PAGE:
As I mentioned a few months ago, I've had the pleasure/ honour/ anguish of translating Sarah Crossan's One into French.
(yes, I know, it's called 'Inseparable' in French, and yes, I know, that's kinda paradoxical, but no, you've guessed right, they didn't want my choice of title aka 'Unes'.)
Anyway, one interesting reaction I'm getting from early readers of the book (and I'm sure there's similar reactions in Britain, I'm not suggesting it's only in France) is that it's 'such a dark/ violent/ brutal book', because...
... because they've been very ill their whole lives?
... because they're conjoined twins?
... because of the moment when [spoilers]?
... because their dad [spoiler]?
... because at the school, other kids [spoiler]?
None of that. No, it's a dark/ violent/ brutal story, readers say, because can you imagine living in a country where you'd have to earn money to pay for vital medical treatment of that kind?
Can you imagine living in a country where your only choice is 'go on a TV show' to reimburse basic care expenses for lifelong disability?
To a French audience (and to British readers I'm sure, too), that aspect of the story, the very pressing problem of money in relation to medical care, is completely overwhelming. (As a sidenote, I'm actually pleased that Breaking Bad exists, because it means that the idea of paying for medical treatment now at least exists somewhere in the psyche of the audience that will receive the novel.)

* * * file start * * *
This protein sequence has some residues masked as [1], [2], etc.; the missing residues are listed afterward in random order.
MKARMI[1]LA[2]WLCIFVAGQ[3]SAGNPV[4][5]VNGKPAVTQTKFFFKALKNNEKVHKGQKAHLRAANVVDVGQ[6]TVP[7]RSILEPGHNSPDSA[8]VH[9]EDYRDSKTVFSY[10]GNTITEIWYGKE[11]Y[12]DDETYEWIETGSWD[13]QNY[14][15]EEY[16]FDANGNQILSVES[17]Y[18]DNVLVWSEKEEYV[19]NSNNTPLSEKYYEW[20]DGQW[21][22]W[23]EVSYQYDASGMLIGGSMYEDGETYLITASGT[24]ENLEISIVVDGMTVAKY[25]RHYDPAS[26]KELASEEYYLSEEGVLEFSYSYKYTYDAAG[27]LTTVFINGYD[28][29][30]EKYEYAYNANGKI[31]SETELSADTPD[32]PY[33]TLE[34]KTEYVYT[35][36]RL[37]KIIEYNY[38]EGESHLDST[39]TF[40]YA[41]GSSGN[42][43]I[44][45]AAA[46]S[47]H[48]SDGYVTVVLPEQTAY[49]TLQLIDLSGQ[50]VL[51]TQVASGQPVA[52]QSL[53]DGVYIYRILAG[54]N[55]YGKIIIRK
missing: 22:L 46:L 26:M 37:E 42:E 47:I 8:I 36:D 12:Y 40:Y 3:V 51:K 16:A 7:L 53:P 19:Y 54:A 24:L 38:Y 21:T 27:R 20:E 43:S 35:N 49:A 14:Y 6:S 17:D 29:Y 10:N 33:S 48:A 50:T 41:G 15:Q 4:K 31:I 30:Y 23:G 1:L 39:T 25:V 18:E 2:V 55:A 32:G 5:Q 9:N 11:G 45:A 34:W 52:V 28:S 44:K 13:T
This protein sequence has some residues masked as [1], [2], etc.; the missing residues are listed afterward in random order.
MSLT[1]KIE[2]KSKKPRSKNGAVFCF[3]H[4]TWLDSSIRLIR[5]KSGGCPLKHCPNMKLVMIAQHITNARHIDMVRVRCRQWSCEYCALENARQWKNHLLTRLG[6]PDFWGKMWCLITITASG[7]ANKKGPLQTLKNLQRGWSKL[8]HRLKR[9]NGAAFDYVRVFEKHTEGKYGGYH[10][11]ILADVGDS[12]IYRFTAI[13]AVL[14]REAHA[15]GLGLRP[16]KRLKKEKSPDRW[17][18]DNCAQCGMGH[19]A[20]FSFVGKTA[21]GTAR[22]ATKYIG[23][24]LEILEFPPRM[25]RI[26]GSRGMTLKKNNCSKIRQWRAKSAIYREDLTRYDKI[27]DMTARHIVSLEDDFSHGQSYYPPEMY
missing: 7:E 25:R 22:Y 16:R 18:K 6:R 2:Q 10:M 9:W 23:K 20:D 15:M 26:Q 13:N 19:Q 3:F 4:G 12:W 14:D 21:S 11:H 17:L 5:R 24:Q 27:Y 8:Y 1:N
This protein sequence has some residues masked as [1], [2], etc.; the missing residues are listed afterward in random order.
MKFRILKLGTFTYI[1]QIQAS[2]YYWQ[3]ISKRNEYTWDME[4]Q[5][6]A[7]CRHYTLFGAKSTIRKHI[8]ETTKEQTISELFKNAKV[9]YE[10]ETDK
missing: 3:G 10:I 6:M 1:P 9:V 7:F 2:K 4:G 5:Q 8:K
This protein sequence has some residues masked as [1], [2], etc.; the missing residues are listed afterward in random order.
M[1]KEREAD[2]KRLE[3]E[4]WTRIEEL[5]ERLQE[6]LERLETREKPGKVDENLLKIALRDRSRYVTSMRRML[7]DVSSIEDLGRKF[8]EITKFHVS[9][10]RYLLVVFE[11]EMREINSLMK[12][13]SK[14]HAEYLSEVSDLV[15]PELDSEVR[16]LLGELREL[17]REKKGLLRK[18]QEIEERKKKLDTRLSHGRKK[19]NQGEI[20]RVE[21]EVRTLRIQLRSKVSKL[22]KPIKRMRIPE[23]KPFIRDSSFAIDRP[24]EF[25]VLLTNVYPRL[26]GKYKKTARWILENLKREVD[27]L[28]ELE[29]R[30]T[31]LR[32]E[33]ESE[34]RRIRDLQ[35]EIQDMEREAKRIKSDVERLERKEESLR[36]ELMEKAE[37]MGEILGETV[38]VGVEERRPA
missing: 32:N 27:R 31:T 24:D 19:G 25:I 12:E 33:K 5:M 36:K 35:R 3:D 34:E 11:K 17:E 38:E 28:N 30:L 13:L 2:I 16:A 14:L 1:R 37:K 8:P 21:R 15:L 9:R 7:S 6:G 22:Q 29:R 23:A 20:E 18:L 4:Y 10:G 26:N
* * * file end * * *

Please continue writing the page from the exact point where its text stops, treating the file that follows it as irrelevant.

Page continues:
I'm amused that these have been the reactions I've encountered so far. When I think of the number of times when newspapers here in Britain get tired and hire some journalist to tell us how awfully dark, sinister, sad, violent 'Continental' children's books can be. Look at that horrible book about a witch! look at how dark those illustrations are! is this a book about illness, for 3-year-olds? how shocking! Europeans write such terrifying children's books!
But is it more shocking to have a book that's about illness, or a book that's about illness that can only be cured if we pay for it? Is it darker, more sinister, to talk about witches and wolves and monsters, or about the everyday acts of violence inflicted on its people by a society that fails to provide social security and protection?
Sarah's One has now taken on a still more sinister, still darker guise than when it first came out. I hope French readers are sensitive to this important, poignant 'theme' of the book - the brutality of having to pay for medical treatment, at any cost, even that of personal dignity.
Dark theme. But those are dark times...